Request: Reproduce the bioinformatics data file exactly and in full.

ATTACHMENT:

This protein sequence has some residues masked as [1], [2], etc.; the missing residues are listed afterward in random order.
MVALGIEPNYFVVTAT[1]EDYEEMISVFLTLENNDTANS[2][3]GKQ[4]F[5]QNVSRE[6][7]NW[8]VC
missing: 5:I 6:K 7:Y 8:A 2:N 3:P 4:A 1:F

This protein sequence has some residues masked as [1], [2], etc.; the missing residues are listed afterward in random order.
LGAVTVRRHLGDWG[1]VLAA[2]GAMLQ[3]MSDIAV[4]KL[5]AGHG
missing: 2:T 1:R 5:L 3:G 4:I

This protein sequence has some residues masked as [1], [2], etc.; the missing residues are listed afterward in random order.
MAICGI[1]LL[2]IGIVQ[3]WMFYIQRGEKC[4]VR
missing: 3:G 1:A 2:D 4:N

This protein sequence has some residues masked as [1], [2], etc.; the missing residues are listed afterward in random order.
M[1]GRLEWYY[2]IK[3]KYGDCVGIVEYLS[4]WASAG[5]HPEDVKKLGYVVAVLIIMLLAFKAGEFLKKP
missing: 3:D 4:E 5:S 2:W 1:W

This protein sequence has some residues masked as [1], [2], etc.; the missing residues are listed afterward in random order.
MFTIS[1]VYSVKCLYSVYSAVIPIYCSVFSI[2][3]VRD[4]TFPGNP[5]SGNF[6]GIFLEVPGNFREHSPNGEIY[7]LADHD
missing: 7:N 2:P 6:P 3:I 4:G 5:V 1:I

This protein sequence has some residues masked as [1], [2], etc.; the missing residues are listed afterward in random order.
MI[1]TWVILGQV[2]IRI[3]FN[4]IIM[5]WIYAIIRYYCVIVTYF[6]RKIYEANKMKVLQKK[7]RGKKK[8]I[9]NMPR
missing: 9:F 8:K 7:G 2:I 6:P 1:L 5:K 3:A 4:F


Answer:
This protein sequence has some residues masked as [1], [2], etc.; the missing residues are listed afterward in random order.
MVALGIEPNYFVVTAT[1]EDYEEMISVFLTLENNDTANS[2][3]GKQ[4]F[5]QNVSRE[6][7]NW[8]VC
missing: 5:I 6:K 7:Y 8:A 2:N 3:P 4:A 1:F

This protein sequence has some residues masked as [1], [2], etc.; the missing residues are listed afterward in random order.
LGAVTVRRHLGDWG[1]VLAA[2]GAMLQ[3]MSDIAV[4]KL[5]AGHG
missing: 2:T 1:R 5:L 3:G 4:I

This protein sequence has some residues masked as [1], [2], etc.; the missing residues are listed afterward in random order.
MAICGI[1]LL[2]IGIVQ[3]WMFYIQRGEKC[4]VR
missing: 3:G 1:A 2:D 4:N

This protein sequence has some residues masked as [1], [2], etc.; the missing residues are listed afterward in random order.
M[1]GRLEWYY[2]IK[3]KYGDCVGIVEYLS[4]WASAG[5]HPEDVKKLGYVVAVLIIMLLAFKAGEFLKKP
missing: 3:D 4:E 5:S 2:W 1:W

This protein sequence has some residues masked as [1], [2], etc.; the missing residues are listed afterward in random order.
MFTIS[1]VYSVKCLYSVYSAVIPIYCSVFSI[2][3]VRD[4]TFPGNP[5]SGNF[6]GIFLEVPGNFREHSPNGEIY[7]LADHD
missing: 7:N 2:P 6:P 3:I 4:G 5:V 1:I

This protein sequence has some residues masked as [1], [2], etc.; the missing residues are listed afterward in random order.
MI[1]TWVILGQV[2]IRI[3]FN[4]IIM[5]WIYAIIRYYCVIVTYF[6]RKIYEANKMKVLQKK[7]RGKKK[8]I[9]NMPR
missing: 9:F 8:K 7:G 2:I 6:P 1:L 5:K 3:A 4:F